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10 Surprising Facts About Gotham City
With a hit Fox TV show named Gotham and a ninth big screen outing planned for Batman, more people are being exposed to his dark city every day. However, with over seven decades of history, there are many facts about Gotham City that even die-hard Bat-maniacs may have missed.
10The Founding Fathers Summoned A Bat Demon In Gotham
Long-time bat fans know that Gotham City has been through much more than the average comic book town. Earthquakes, plagues, and a rotating door on the one asylum. Why, both Gotham’s citizens and Batman readers may wonder, is Gotham so messed up?
Demons, of course! Well, one specific demon, summoned by no less than Thomas Jefferson. A bat-demon named Barbatos was summoned by Jefferson, an ancestor of Bruce Wayne, and other characters, and imprisoned beneath the city before the Revolutionary War ended. It is implied earlier in Batman’s mythology that the town having a literal foundation of evil affected the development of the town and its people, either causing or exacerbating some of the bizarre goings-on of the city.
The real explanation provided by Grant Morrison is even more bizarre—the bat-demon was the manifestation of a time-jumping adaptive weapon sent to hunt and torture a time-jumping Bruce Wayne. This means that Batman inadvertently helped to create the demonic mythology of his own city.
9It Was Once Declared A ‘No Man’s Land’ By The Government
Many Batman fans are familiar with the Dark Knight Rises plot point of Bane cutting Gotham City off from the government by threatening to destroy the city if the government intervenes. To make good on his threat, Bane destroyed almost all bridges into the city. What kind of monster, viewers might think, would do this?
In the Batman comics, it was the government itself that cut the city off. After Gotham experienced an earthquake that killed over a million people and destroyed or damaged most of the buildings, the citizens finally got the message the city had been trying to send for years: get out. With the city mostly empty and destroyed, the government destroyed Gotham’s bridges and declared it a no man’s land with one specific rule: Those with criminal records had to stay in the ruined city.
This created an immediate problem as some were too poor or too stubborn to leave the city, and they were now effectively trapped with criminals. Commissioner Gordon and his men decided to stay and protect these citizens along with Batman. For their trouble, everyone who stayed in the city had their citizenship revoked by the government.
8It Is Implied That The City Was Designed To Produce A Batman
One of the more bizarre bat-moments from the already bizarre Batman was when the R.I.P. storyline included the revelation that Batman had a backup mental identity in the event that the original was compromised. That is, a brightly colored, slightly unhinged, and ultra-violent Batman known as The Batman of Zur-en-Arrh.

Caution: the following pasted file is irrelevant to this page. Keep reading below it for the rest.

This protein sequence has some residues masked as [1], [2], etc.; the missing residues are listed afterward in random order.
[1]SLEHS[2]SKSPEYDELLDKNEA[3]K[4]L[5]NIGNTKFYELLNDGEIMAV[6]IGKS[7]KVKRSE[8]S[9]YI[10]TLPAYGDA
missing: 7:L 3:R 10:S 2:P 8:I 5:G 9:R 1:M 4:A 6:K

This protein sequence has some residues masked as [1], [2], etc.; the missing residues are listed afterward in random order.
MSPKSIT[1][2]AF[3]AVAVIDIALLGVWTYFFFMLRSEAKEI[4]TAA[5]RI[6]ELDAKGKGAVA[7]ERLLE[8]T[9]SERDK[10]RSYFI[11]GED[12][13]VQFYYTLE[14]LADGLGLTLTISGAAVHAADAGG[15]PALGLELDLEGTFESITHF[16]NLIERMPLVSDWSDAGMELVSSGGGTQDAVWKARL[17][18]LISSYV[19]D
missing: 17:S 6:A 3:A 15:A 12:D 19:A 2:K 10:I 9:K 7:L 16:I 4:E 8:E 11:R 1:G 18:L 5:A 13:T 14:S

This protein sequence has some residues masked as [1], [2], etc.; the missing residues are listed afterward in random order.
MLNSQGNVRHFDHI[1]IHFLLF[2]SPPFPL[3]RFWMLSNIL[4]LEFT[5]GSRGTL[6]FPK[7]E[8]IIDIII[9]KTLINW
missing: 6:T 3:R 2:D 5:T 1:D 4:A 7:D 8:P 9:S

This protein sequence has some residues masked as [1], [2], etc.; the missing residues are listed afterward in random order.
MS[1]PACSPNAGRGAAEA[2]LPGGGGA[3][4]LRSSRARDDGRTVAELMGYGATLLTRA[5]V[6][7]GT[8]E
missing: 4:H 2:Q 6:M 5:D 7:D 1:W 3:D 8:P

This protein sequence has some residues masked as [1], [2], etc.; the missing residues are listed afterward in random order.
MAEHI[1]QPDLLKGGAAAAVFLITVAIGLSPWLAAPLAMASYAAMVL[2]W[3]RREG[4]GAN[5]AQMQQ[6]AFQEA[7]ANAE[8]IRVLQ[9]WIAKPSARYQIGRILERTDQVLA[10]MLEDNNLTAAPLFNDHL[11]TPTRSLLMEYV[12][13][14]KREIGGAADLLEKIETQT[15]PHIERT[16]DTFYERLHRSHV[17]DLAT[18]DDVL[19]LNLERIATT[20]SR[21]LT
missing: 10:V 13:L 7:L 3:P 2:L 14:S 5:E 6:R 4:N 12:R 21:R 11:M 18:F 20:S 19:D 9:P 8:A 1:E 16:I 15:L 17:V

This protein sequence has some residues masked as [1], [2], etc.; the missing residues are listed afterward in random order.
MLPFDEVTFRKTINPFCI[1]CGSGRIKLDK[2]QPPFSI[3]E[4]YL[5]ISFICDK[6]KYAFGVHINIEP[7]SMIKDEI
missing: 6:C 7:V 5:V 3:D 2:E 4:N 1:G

Because it’s Batman, even the seemingly insane things about this Batman—such as conversations with a hallucination—lead to actual revelations, such as a hidden tracker inside Batman’s teeth. With this in mind, his conversation with some stone gargoyles was quite interesting. The gargoyles claimed to see with “slow vision” the grids of Gotham City as it grows, giving them insight into how the city shapes its people just as much as its people shape the city.
By channeling this “slow vision,” Batman observes Gotham and says, “A checkerboard. A blueprint, A machine designed to make Batman.” This off-hand comment is explosively revelatory, implying that the city may have orchestrated the deaths of Thomas and Martha Wayne in order to create its future savior: Batman.
7It Was Rebuilt By Lex Luthor
“No man’s land” seemed to be the problem Gotham would never recover from. An earthquake massacre, a ruined city, mass evacuations, and federal abandonment seemed to be the perfect storm to destroy the city. It was saved by a very unlikely source: Lex Luthor. He spent oodles of his seemingly endless money in order to rebuild the city from the ground up.
Interestingly, the government’s hands were tied. They had literally abandoned Gotham City, making the city itself outside of their jurisdiction. Therefore, America could not do much to stop Luthor helping out an embedded chunk of no-longer-America short of sending in the military—which would have been a public relations disaster for the president. Who wants to be seen as the president sending in tanks to stop a rich humanitarian from saving lives? So, Lex rebuilt the city, and the president gave in to public pressure and brought Gotham City back into the United States.
As for Lex, it turned out to be part of a gamble to control almost all of the city through hard-to-trace fraud. Batman stopped Luthor, but only after the villainous mogul returned the city to its former majesty.
6Gotham Is Green Lantern’s City, Too
Gotham is understandably synonymous with Batman for many casual fans. However, Batman is not the only hero who has a decades-old claim on the city, as it was also home to Green Lantern. This was not the Green Lantern that many are familiar with—the space cop with a willpower-fueled ring—but instead his Golden Age predecessor, Alan Scott.
This Lantern’s ring was quite literally a magic ring that was powered by a mystical force known as the Starheart. Despite this difference, his powers would be very familiar to modern-day Lantern fans. He can fly, emit bursts of energy, and create objects through both imagination and willpower. In some ways, he has a one-up on Hal Jordan and other future Green Lanterns with his magical abilities that help him cancel magic spells, pass through walls, and even teleport.
Alan Scott originally lived in Gotham City and worked for the Gotham City Broadcasting company. He fought crime in the city as Green Lantern, and a young Bruce Wayne once saw him fighting the villain Icicle on Gotham’s streets, helping to inspire the future Batman.